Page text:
Summer reading list

Remember when we were all in school and at the end of every year we were given a summer reading list by next year’s English teacher? I was the dorky kid who actually liked getting that list because reading was, and still is, my favorite thing to do – during any season.

For the past two summers I’ve started up that summer reading list again for myself, but it’s not filled with literary classics, or modern contemporary fiction.  My reading lists now are filled with “how to” books or what I like to call the refresher  series. Those books that I read, every now and again, to remind me of the craft I love. The books that remind me how to “show,not tell,” the power of strong words not adverbs, the structure in plotting books, the dialogue helping books, and the general this is how you do it for “dummies” books.

Writing is a craft, an art, a talent, and a career. Like any career, you must learn the basics, the tools, and the procedures to be an effective worker. Sometimes, when I am lost in the throws of writing ecstasy,  I tend to forget the rules and just write what is in my head. When I edit, I remember the reason I should get rid of that “ly” word and replace it with a stronger one, the reason why saying “he thought” is probably redundant, and the reason saying “she turned her gaze..” instead of ” she turned her eyes..” is a better descriptor.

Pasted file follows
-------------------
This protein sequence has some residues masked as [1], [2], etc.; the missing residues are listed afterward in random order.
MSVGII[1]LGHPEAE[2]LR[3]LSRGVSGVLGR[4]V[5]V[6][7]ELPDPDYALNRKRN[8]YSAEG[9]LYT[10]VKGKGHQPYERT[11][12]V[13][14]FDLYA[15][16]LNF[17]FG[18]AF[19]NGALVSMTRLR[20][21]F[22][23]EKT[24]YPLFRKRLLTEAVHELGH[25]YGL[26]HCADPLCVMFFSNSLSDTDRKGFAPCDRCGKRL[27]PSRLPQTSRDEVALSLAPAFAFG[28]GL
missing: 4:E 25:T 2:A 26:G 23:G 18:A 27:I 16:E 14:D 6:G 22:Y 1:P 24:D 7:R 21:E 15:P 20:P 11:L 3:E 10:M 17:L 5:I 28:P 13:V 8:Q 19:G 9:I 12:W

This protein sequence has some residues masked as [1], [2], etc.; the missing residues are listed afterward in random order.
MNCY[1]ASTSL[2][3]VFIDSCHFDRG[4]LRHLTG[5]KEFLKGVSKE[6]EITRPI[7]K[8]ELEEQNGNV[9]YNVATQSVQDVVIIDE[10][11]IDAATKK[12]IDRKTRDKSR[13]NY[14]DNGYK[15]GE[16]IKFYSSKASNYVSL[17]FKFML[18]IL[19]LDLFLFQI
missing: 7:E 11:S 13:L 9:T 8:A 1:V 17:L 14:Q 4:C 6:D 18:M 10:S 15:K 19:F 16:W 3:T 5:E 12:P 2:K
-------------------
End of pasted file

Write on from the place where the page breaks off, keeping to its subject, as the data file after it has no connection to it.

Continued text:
My crafting books are helpful in allowing me to remember the power of plotting, and how to do it so to reach a maximum of writing force. Plot structure, scene structure, and point of view refreshers are all helpful when I edit, and re-reading the basics of how to do each has benefited my writing enormously.

I love dialogue, probably because I love talking so much in real life. My dialogue refresher books are always helpful, especially when they help me find two words that will take the place of twenty.

Summer reading lists. Not just for kids, anymore.

Some of my favorite re-reads:

Plot and Structure,  James Scott Bell

Showing and Telling, Laurie Alberts

Writing for Emotional Impact, Karl Iglesias

The Emotional Thesaurus, Angela Ackerman and Becca Puglisi

G.M.C., Debra Dixon

Character Traits, Linda N. Edlestein, Ph.D

 

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Filed under Author, Contemporary Romance, Dialogue, Editors, research

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